Infinity Ward naturally wanted to go bigger for the sequel, but in trying to grow the scope of the action, they ran into limitations thanks to the grounded and serious tone set by the first game. They couldn’t get too elaborate with the action. They couldn’t go to space, and they couldn’t go to giant underwater bases (both things later Call of Duty games did). They couldn’t get Bond-villain crazy. They had to stay grounded, and the best way to up the stakes and spectacle while maintaining that sense of plausible reality was to shift its destruction to monuments and iconic images of Americana. Modern Warfare 2 blew up the White House, the suburbs, an airport, and an Applebee’s wannabe. It shifted the focus of destruction away from military targets toward civilian targets. It became an examination of “the war at home,” literally, and as the first Call of Duty game to have us fighting on American soil, this succeeded in shocking audiences and increasing the dramatic stakes while remaining in line with the serious tone of the original game.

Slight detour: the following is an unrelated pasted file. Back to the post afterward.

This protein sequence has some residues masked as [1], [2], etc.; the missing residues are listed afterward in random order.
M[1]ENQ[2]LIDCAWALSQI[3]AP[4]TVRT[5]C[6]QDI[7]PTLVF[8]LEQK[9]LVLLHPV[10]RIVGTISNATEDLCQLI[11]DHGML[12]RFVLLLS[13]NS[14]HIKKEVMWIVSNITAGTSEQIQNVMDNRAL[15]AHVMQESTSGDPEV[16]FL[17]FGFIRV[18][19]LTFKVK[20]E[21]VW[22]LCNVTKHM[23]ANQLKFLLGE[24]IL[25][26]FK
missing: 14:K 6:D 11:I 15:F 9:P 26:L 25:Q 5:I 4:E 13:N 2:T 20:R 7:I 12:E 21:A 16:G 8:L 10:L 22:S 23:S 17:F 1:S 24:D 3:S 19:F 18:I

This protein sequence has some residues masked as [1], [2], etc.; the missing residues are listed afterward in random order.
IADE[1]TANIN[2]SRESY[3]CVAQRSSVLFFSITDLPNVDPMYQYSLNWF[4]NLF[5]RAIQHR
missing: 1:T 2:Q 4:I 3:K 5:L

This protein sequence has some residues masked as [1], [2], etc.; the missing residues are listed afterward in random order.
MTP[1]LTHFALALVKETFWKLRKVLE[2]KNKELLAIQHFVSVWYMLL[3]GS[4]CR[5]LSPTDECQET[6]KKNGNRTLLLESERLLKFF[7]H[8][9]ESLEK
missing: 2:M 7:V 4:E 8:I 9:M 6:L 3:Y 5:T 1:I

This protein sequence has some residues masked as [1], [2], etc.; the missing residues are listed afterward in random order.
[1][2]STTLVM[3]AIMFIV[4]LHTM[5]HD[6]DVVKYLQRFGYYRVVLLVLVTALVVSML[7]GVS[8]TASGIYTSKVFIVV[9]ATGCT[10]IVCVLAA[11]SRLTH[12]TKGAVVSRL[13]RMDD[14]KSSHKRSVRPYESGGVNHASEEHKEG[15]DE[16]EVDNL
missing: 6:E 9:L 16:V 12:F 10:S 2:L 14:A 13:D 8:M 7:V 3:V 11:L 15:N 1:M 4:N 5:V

Modern Warfare 3 increased its scope again to examine what a modern world war would look like. This time, Infinity Ward shifted the destruction across the pond to focus on European monuments: the Eiffel Tower, Paris streets, a bombing in London. It’s big and bombastic, but it’s also grounded by the serious subject of modern war in a modern city. The bombing of London is shown to us through the home movie of a family on vacation. We see our big awesome modern war from the perspective of an average citizen, and it’s not a flattering point of view for us or the war. Infinity Ward wanted to scare us. They wanted us to consider the delicacy of modern life against a modern war.
It’s good that there’s no Modern Warfare 4 because I don’t know how Infinity Ward could grow the scope of war beyond WW III while still grounding the game with a serious theme. Modern Warfare 3 reached the destructive limits of what was excusable and plausible within the logic of its world. There was one sequence in the game that had you fighting on a plane as it fell out of the sky. There was a brief moment of weightlessness, and instead of fighting on the ground, we were fighting in the air. Then the plane crashed and the sequence ended. That kind of outlandishness simply couldn’t be sustained within the Modern Warfare framework—you can’t make people fly.